Application Documents

Article 3.1 of the Draft Implementing Regulations sets out the documents to be submitted in support of an application for approval. These include forms for completion of information on the parties and the transaction, copies of a BESI's registration documents, certificates of registration and reference letters for the foreign investors, draft transaction documents and financial statements of the relevant parties. Further, the MED may request submission of such additional documents as it deems necessary. It remains the case that the Mongolian BESI itself rather than the proposed acquirer must submit the application for approval, which is not standard in international cross-border transactions. It further raises a procedural dilemma if the acquirer is looking to incorporate a greenfield BESI.

The Draft Implementing Regulations require a tentativelyagreed form of the underlying acquisition agreements to be submitted for approval. This requirement is unusual. It would more comport with international practice if the parties were to submit fully executed acquisition agreements which provided for the requisite SFI Law approval to be a condition precedent for closing of the transaction. There is the risk that the documents submitted for approval may differ from those actually signed. Further, there are confidentiality concerns as well as the prospect of FIRRD reviewing commercial terms beyond its purview.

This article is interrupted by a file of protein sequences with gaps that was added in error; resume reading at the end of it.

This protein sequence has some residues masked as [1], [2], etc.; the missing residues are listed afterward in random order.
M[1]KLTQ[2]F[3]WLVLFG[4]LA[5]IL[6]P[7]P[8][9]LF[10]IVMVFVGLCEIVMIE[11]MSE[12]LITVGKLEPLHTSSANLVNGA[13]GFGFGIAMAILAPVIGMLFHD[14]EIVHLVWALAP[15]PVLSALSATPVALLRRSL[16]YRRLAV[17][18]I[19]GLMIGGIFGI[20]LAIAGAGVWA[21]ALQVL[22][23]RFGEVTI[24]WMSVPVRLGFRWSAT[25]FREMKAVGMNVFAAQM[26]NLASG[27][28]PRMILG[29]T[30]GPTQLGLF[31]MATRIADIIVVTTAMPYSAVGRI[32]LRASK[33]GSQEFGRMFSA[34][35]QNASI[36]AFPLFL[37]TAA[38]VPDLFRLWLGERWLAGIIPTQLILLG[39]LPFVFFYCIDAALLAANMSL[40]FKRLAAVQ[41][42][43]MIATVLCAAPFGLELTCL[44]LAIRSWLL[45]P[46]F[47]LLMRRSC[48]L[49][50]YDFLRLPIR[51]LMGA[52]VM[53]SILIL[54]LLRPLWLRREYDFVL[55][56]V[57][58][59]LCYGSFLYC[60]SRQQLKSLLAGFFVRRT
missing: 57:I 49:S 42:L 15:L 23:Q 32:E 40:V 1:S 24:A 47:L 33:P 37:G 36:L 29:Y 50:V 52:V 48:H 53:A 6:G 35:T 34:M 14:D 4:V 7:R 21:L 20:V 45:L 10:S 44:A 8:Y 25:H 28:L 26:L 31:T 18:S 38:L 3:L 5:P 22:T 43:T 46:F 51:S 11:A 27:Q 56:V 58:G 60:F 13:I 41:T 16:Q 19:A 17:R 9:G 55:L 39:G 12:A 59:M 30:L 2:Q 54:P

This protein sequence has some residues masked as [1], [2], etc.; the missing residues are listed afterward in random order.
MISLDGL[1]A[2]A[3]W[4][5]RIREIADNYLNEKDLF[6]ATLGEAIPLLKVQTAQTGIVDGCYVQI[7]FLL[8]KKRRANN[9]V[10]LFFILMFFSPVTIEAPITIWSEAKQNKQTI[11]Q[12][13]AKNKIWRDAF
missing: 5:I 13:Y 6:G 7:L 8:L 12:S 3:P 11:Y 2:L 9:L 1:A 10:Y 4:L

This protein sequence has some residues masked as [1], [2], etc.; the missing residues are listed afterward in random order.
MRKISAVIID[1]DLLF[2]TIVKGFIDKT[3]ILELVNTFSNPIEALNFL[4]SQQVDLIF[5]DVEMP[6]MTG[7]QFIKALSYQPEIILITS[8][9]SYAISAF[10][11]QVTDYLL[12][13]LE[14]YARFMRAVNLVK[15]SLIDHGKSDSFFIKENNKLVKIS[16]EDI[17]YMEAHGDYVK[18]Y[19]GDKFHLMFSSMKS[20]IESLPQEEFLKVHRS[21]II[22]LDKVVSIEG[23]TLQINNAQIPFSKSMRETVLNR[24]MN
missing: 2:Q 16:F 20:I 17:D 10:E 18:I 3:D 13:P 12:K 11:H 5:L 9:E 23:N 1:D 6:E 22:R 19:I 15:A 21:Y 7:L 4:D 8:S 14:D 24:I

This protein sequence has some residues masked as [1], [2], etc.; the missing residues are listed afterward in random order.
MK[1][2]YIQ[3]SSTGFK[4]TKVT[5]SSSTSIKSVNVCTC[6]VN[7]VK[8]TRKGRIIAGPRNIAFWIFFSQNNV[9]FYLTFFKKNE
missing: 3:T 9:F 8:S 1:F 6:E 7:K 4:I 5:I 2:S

Application Procedure

Upon submission of the application, the MED may request further documents if deemed necessary or issue a response to the application. Further, the MED may obtain comments and conclusions/recommendations from state authorities for the application, such as the Ministry of Mining for minerals, the Bank of Mongolia for banking or the Information, Technology, Post and Communications Authority for telecoms. In each case, the relevant state authority must respond to the MED within 20 days.